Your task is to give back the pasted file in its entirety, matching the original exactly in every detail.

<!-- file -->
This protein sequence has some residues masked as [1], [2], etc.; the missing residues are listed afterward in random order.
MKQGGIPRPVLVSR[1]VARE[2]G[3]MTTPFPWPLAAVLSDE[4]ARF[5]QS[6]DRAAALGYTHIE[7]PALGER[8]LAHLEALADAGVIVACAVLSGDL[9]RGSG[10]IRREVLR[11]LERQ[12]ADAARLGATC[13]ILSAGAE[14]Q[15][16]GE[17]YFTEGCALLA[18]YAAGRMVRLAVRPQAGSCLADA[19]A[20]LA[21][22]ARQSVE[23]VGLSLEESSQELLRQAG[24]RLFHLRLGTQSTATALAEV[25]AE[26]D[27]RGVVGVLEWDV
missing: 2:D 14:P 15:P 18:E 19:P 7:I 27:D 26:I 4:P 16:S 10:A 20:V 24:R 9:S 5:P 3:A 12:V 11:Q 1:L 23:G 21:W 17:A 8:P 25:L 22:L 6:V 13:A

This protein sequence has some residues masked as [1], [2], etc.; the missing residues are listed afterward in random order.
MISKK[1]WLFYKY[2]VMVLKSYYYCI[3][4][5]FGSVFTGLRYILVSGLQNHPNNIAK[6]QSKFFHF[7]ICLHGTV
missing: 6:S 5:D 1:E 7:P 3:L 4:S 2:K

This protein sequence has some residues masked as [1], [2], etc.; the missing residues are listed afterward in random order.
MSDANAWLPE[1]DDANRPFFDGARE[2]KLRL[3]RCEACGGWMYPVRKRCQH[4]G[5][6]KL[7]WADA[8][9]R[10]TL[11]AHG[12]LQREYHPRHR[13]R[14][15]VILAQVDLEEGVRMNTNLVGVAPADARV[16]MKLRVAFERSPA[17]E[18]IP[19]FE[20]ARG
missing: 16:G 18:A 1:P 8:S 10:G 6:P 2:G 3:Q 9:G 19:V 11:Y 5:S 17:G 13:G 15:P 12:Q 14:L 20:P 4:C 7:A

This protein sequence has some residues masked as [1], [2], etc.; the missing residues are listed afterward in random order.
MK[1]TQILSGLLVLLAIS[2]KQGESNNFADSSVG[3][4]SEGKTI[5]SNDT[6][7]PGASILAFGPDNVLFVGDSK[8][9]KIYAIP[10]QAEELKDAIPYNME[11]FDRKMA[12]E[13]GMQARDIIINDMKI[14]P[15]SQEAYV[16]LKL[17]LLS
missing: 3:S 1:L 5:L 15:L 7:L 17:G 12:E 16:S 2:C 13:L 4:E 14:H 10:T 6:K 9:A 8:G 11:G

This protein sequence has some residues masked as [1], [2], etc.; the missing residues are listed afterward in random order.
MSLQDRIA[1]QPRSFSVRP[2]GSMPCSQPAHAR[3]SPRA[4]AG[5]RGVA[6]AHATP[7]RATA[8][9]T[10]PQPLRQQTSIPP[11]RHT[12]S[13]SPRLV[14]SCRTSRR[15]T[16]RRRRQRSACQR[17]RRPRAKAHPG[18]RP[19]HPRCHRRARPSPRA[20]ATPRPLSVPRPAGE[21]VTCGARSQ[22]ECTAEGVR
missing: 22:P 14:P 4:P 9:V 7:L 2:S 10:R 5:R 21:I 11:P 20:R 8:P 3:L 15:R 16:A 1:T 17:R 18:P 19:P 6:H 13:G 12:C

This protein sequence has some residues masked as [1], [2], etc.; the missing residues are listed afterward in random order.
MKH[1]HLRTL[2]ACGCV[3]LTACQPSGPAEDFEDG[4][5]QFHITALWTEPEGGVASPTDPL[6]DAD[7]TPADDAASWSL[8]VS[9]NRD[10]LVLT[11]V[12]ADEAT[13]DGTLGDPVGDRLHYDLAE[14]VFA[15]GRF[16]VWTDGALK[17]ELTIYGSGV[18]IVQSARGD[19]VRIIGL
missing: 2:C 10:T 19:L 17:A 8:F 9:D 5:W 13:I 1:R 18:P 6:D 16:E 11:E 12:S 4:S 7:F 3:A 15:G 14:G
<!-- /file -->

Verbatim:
This protein sequence has some residues masked as [1], [2], etc.; the missing residues are listed afterward in random order.
MKQGGIPRPVLVSR[1]VARE[2]G[3]MTTPFPWPLAAVLSDE[4]ARF[5]QS[6]DRAAALGYTHIE[7]PALGER[8]LAHLEALADAGVIVACAVLSGDL[9]RGSG[10]IRREVLR[11]LERQ[12]ADAARLGATC[13]ILSAGAE[14]Q[15][16]GE[17]YFTEGCALLA[18]YAAGRMVRLAVRPQAGSCLADA[19]A[20]LA[21][22]ARQSVE[23]VGLSLEESSQELLRQAG[24]RLFHLRLGTQSTATALAEV[25]AE[26]D[27]RGVVGVLEWDV
missing: 2:D 14:P 15:P 18:E 19:P 7:I 27:D 26:I 4:P 16:S 10:A 20:V 24:R 9:S 5:P 3:A 12:V 11:Q 1:L 23:G 21:W 17:A 8:P 25:L 22:L 6:V 13:A

This protein sequence has some residues masked as [1], [2], etc.; the missing residues are listed afterward in random order.
MISKK[1]WLFYKY[2]VMVLKSYYYCI[3][4][5]FGSVFTGLRYILVSGLQNHPNNIAK[6]QSKFFHF[7]ICLHGTV
missing: 6:S 5:D 1:E 7:P 3:L 4:S 2:K

This protein sequence has some residues masked as [1], [2], etc.; the missing residues are listed afterward in random order.
MSDANAWLPE[1]DDANRPFFDGARE[2]KLRL[3]RCEACGGWMYPVRKRCQH[4]G[5][6]KL[7]WADA[8][9]R[10]TL[11]AHG[12]LQREYHPRHR[13]R[14][15]VILAQVDLEEGVRMNTNLVGVAPADARV[16]MKLRVAFERSPA[17]E[18]IP[19]FE[20]ARG
missing: 16:G 18:A 1:P 8:S 10:G 6:P 2:G 3:Q 9:G 19:V 11:Y 5:S 17:G 13:G 15:P 12:Q 14:L 20:P 4:C 7:A

This protein sequence has some residues masked as [1], [2], etc.; the missing residues are listed afterward in random order.
MK[1]TQILSGLLVLLAIS[2]KQGESNNFADSSVG[3][4]SEGKTI[5]SNDT[6][7]PGASILAFGPDNVLFVGDSK[8][9]KIYAIP[10]QAEELKDAIPYNME[11]FDRKMA[12]E[13]GMQARDIIINDMKI[14]P[15]SQEAYV[16]LKL[17]LLS
missing: 3:S 1:L 5:L 15:L 7:L 17:G 12:E 16:S 2:C 13:L 4:E 14:H 10:T 6:K 9:A 8:G 11:G

This protein sequence has some residues masked as [1], [2], etc.; the missing residues are listed afterward in random order.
MSLQDRIA[1]QPRSFSVRP[2]GSMPCSQPAHAR[3]SPRA[4]AG[5]RGVA[6]AHATP[7]RATA[8][9]T[10]PQPLRQQTSIPP[11]RHT[12]S[13]SPRLV[14]SCRTSRR[15]T[16]RRRRQRSACQR[17]RRPRAKAHPG[18]RP[19]HPRCHRRARPSPRA[20]ATPRPLSVPRPAGE[21]VTCGARSQ[22]ECTAEGVR
missing: 22:P 14:P 4:P 9:V 7:L 2:S 10:R 5:R 21:I 11:P 20:R 8:P 3:L 15:R 16:A 1:T 17:R 18:P 19:P 6:H 13:G 12:C

This protein sequence has some residues masked as [1], [2], etc.; the missing residues are listed afterward in random order.
MKH[1]HLRTL[2]ACGCV[3]LTACQPSGPAEDFEDG[4][5]QFHITALWTEPEGGVASPTDPL[6]DAD[7]TPADDAASWSL[8]VS[9]NRD[10]LVLT[11]V[12]ADEAT[13]DGTLGDPVGDRLHYDLAE[14]VFA[15]GRF[16]VWTDGALK[17]ELTIYGSGV[18]IVQSARGD[19]VRIIGL
missing: 2:C 10:T 19:L 17:A 8:F 9:D 5:W 13:I 1:R 18:P 6:D 16:E 11:E 12:S 4:S 7:F 3:A 15:G 14:G